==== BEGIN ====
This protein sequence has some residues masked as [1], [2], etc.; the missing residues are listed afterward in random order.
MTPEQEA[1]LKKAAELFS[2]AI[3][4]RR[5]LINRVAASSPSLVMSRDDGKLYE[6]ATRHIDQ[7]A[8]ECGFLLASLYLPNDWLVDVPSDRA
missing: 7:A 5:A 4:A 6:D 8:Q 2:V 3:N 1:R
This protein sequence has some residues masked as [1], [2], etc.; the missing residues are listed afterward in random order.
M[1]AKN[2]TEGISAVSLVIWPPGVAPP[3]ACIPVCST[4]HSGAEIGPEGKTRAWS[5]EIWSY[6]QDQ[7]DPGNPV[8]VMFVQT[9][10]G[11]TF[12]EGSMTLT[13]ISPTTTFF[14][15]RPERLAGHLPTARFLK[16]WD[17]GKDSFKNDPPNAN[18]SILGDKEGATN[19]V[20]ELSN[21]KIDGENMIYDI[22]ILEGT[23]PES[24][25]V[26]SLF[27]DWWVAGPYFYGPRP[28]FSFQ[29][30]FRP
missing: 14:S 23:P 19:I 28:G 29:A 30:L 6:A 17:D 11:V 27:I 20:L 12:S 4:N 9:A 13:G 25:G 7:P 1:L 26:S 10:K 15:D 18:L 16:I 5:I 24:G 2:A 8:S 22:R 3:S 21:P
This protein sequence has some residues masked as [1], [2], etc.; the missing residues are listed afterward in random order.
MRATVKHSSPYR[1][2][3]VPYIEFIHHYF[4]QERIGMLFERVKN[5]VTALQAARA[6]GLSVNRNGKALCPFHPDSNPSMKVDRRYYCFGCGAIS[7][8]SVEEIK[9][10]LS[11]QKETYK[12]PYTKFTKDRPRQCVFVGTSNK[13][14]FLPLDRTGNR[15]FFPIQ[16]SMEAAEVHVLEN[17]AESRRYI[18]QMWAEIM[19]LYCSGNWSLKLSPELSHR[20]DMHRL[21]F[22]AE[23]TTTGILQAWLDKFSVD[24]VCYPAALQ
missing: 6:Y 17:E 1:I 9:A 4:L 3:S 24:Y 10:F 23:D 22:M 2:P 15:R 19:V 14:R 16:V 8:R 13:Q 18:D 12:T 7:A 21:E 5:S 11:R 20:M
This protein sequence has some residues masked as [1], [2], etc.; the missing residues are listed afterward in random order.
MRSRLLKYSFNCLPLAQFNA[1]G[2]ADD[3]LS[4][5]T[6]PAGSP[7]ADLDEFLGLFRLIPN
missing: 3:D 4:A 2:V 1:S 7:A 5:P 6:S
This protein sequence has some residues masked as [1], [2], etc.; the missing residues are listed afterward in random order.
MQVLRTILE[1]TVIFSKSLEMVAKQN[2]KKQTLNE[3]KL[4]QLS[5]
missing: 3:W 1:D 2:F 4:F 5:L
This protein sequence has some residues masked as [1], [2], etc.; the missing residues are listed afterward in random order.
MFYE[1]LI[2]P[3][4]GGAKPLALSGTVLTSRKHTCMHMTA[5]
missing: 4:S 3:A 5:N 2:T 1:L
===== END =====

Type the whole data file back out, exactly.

This protein sequence has some residues masked as [1], [2], etc.; the missing residues are listed afterward in random order.
MTPEQEA[1]LKKAAELFS[2]AI[3][4]RR[5]LINRVAASSPSLVMSRDDGKLYE[6]ATRHIDQ[7]A[8]ECGFLLASLYLPNDWLVDVPSDRA
missing: 7:A 5:A 4:A 6:D 8:Q 2:V 3:N 1:R
This protein sequence has some residues masked as [1], [2], etc.; the missing residues are listed afterward in random order.
M[1]AKN[2]TEGISAVSLVIWPPGVAPP[3]ACIPVCST[4]HSGAEIGPEGKTRAWS[5]EIWSY[6]QDQ[7]DPGNPV[8]VMFVQT[9][10]G[11]TF[12]EGSMTLT[13]ISPTTTFF[14][15]RPERLAGHLPTARFLK[16]WD[17]GKDSFKNDPPNAN[18]SILGDKEGATN[19]V[20]ELSN[21]KIDGENMIYDI[22]ILEGT[23]PES[24][25]V[26]SLF[27]DWWVAGPYFYGPRP[28]FSFQ[29][30]FRP
missing: 14:S 23:P 19:I 28:G 29:A 30:L 6:A 17:D 11:V 27:I 20:L 12:S 4:N 9:A 13:G 25:G 7:P 1:L 26:S 10:K 15:D 18:L 16:I 5:I 24:G 2:A 8:S 22:R 3:S 21:P
This protein sequence has some residues masked as [1], [2], etc.; the missing residues are listed afterward in random order.
MRATVKHSSPYR[1][2][3]VPYIEFIHHYF[4]QERIGMLFERVKN[5]VTALQAARA[6]GLSVNRNGKALCPFHPDSNPSMKVDRRYYCFGCGAIS[7][8]SVEEIK[9][10]LS[11]QKETYK[12]PYTKFTKDRPRQCVFVGTSNK[13][14]FLPLDRTGNR[15]FFPIQ[16]SMEAAEVHVLEN[17]AESRRYI[18]QMWAEIM[19]LYCSGNWSLKLSPELSHR[20]DMHRL[21]F[22]AE[23]TTTGILQAWLDKFSVD[24]VCYPAALQ
missing: 6:Y 17:E 1:I 9:A 4:L 3:S 24:Y 10:F 23:D 22:M 2:P 15:R 19:V 14:R 16:V 8:R 13:Q 18:D 12:T 7:A 21:E 5:S 11:R 20:M
This protein sequence has some residues masked as [1], [2], etc.; the missing residues are listed afterward in random order.
MRSRLLKYSFNCLPLAQFNA[1]G[2]ADD[3]LS[4][5]T[6]PAGSP[7]ADLDEFLGLFRLIPN
missing: 3:D 4:A 2:V 1:S 7:A 5:P 6:S
This protein sequence has some residues masked as [1], [2], etc.; the missing residues are listed afterward in random order.
MQVLRTILE[1]TVIFSKSLEMVAKQN[2]KKQTLNE[3]KL[4]QLS[5]
missing: 3:W 1:D 2:F 4:F 5:L
This protein sequence has some residues masked as [1], [2], etc.; the missing residues are listed afterward in random order.
MFYE[1]LI[2]P[3][4]GGAKPLALSGTVLTSRKHTCMHMTA[5]
missing: 4:S 3:A 5:N 2:T 1:L